The Republican Movement of Aotearoa New Zealand also picked up another good point in that there is no defined length of term for the Governor-General in statute, other than what is put in the terms of appointment when he or she takes up the job. It is a non-statutory provision. The movement suggests putting a clear provision in this bill for the Governor-General’s term to not exceed 5 years, and that seems fair enough to me. Although all of these democratic proposals were advanced by the Republican Movement of Aotearoa New Zealand, they are not republican in and of themselves; they are simply democratic proposals.

However, another submitter, Derek Round, not only proposed similar democratic steps for the selection of the Governor-General but also associated this move with a move away from the monarchy. In addition to the Governor-General being appointed by Parliament, Derek Round proposed that “On the death, abdication or appointment of a regency of Queen Elizabeth II her heir and successor will cease to be the Head of State and King or Queen of New Zealand. The Governor-General will continue to exercise all the powers and prerogatives of that office and assume and exercise all the powers and prerogatives previously exercised by Queen Elizabeth II.” There is a body of opinion in New Zealand that holds that Queen Elizabeth II should be our last monarch, the last King or Queen of New Zealand, and we should now move to work out a transition from the end of her reign to a republic. Not long after Derek Round made that submission to the select committee, and completely separate from the select committee process, our previous Deputy Prime Minister, Michael Cullen, came up with a similar proposal at the constitution conference here in Wellington. He said that there should be legislation “to provide that the choice of Governor-General (strictly speaking constitutionally the nomination) should henceforth be made by a supermajority of Parliament, say 75 per cent. The same legislation could then provide that, on the death of the Queen, the Governor-General would become head of state.”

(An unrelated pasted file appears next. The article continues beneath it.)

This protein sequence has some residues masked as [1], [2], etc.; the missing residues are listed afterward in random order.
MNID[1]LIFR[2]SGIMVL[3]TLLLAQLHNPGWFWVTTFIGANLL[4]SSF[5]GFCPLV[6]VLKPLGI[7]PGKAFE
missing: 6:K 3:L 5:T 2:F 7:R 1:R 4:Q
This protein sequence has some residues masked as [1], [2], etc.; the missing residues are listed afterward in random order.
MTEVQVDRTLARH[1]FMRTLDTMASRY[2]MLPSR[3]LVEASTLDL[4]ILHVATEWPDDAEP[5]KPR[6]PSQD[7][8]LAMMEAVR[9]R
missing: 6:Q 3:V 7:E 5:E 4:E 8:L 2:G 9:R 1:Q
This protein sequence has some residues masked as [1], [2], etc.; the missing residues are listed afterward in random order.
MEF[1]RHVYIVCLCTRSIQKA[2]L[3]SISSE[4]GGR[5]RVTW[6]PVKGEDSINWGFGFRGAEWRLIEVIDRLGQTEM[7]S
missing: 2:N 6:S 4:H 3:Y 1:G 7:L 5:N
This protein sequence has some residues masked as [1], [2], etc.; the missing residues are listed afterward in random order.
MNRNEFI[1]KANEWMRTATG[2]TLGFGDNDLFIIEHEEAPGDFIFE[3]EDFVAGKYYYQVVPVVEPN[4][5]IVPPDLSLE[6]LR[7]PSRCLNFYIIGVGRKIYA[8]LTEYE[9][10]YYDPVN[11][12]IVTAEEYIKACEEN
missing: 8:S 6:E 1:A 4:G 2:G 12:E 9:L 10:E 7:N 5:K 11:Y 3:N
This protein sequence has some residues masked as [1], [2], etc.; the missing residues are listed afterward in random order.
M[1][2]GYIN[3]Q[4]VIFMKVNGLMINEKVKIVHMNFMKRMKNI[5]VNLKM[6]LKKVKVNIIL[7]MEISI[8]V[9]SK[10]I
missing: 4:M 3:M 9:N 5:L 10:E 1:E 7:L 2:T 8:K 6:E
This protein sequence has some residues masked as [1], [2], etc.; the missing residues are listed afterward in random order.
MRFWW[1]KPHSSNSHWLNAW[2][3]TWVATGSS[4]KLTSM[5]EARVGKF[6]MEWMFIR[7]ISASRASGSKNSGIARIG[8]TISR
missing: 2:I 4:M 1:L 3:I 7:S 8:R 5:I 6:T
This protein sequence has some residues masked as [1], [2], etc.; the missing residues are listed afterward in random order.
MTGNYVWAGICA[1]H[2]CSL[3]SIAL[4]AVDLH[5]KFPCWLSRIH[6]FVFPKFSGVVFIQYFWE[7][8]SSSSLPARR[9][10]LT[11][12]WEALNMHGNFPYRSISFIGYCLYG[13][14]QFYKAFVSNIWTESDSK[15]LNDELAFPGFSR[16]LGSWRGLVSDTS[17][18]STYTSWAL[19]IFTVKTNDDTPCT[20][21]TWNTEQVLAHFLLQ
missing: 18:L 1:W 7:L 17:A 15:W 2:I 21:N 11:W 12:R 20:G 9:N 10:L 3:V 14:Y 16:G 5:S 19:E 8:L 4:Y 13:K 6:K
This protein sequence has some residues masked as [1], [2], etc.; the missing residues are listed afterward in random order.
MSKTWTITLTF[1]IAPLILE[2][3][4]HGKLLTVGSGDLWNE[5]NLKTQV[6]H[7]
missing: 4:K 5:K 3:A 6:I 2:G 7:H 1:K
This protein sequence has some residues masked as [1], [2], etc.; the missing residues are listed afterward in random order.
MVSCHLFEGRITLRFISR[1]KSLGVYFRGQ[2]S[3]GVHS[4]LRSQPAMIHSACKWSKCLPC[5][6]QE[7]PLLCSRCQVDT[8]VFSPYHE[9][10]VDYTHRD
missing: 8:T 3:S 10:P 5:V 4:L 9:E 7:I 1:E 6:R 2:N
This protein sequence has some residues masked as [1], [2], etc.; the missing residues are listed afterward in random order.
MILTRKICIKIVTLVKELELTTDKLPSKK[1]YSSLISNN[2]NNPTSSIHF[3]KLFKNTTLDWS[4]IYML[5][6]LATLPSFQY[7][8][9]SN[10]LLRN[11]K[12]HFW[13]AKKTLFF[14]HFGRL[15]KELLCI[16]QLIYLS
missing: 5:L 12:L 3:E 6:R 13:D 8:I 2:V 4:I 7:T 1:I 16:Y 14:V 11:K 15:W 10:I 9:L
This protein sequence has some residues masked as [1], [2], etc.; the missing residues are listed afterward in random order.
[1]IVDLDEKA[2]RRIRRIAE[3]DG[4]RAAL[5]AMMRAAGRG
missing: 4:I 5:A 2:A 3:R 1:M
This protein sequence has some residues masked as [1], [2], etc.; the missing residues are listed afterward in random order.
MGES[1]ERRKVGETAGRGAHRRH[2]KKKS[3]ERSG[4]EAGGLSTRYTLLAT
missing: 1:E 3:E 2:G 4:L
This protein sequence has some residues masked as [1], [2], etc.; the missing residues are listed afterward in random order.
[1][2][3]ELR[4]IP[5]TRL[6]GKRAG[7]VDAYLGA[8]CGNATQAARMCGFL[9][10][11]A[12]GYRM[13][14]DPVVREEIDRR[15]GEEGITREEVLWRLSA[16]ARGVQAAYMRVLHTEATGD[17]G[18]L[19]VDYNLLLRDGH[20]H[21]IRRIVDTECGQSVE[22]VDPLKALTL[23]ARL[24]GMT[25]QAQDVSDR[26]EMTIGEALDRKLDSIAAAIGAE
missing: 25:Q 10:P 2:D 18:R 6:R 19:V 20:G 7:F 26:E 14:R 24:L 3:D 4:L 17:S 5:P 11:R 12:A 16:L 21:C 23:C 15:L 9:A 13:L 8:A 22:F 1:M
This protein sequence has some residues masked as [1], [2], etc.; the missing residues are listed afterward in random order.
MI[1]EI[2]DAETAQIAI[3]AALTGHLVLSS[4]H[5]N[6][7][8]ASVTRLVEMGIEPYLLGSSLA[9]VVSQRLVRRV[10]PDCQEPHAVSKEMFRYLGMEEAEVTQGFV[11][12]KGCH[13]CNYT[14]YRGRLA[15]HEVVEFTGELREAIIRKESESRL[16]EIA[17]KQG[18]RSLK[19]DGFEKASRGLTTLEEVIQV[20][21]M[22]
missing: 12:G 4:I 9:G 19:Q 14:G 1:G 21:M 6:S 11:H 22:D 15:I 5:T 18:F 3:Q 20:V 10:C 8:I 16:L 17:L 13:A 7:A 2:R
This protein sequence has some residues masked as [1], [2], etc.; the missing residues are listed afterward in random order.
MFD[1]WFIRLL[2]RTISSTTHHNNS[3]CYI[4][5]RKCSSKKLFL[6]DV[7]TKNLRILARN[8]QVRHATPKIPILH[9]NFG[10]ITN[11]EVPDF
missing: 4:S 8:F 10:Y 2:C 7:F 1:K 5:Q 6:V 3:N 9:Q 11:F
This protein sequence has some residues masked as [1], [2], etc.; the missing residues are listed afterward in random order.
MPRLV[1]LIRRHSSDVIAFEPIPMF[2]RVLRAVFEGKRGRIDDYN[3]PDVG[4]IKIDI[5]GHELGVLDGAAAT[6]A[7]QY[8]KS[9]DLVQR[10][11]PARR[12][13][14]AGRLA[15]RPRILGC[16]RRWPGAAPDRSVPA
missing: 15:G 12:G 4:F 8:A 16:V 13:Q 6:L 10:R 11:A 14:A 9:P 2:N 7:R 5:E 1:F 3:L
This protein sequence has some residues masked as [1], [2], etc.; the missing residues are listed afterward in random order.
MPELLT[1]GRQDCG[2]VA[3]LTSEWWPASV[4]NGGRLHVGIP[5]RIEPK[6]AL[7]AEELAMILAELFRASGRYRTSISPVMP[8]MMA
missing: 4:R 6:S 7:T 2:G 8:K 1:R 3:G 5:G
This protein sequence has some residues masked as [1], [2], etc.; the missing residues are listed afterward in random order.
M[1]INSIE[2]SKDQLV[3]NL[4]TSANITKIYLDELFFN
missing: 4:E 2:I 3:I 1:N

There we are; great minds think alike. I should say at this point that the Green Party does not have an official position on whether New Zealand should become a republic or when and how, although I personally am very much a republican. I had a member’s bill on the issue before Parliament that did not quite succeed, although all of my Green colleagues supported it in its first reading. This bill also deals with the costs of the Governor-General, and they are quite substantial. The latest Budget lists $7.6 million in on-going operational expenses and $11.6 million to upgrade Government House. The elected President of Ireland will cost less this financial year—namely, $6 million. Republics are not expensive, contrary to what some people argue. One of the reasons for the difference in costs between New Zealand and Ireland might be the certain excesses in the way we throw money at the Governor-General, which are indicated in this bill. For example, why does legislation have to provide, as this bill does, for “the use of chauffeured cars when he or she”—that is, the Governor-General—”no longer holds the office of Governor-General.” Also, the 6-month redundancy pay is not a bad lark. It amounts to $96,000, not to mention an annuity for the rest of the former Governor-General’s life that is currently $62,000 a year. Mind you, our present Governor-General, Anand Satyanand, has not done too bad. He is a friendly, competent person with an inclusive style. As previous speakers have said, he has had to suffer some racist comments lately from the TV host Paul Henry, who questioned whether he was a real New Zealander. According to Mr Henry, Mr Satyanand does not sound or look like a real New Zealander, presumably because of his Indian ethnicity. It is ironic that Paul Henry’s first defence when challenged was that he was a monarchist, so he could not really be against the Governor-General. I say it is ironic because the British royal line is so monocultural! They all look and sound the same because they are all of the same line of European ethnicity and all speak with the same traditional upper-class English accent.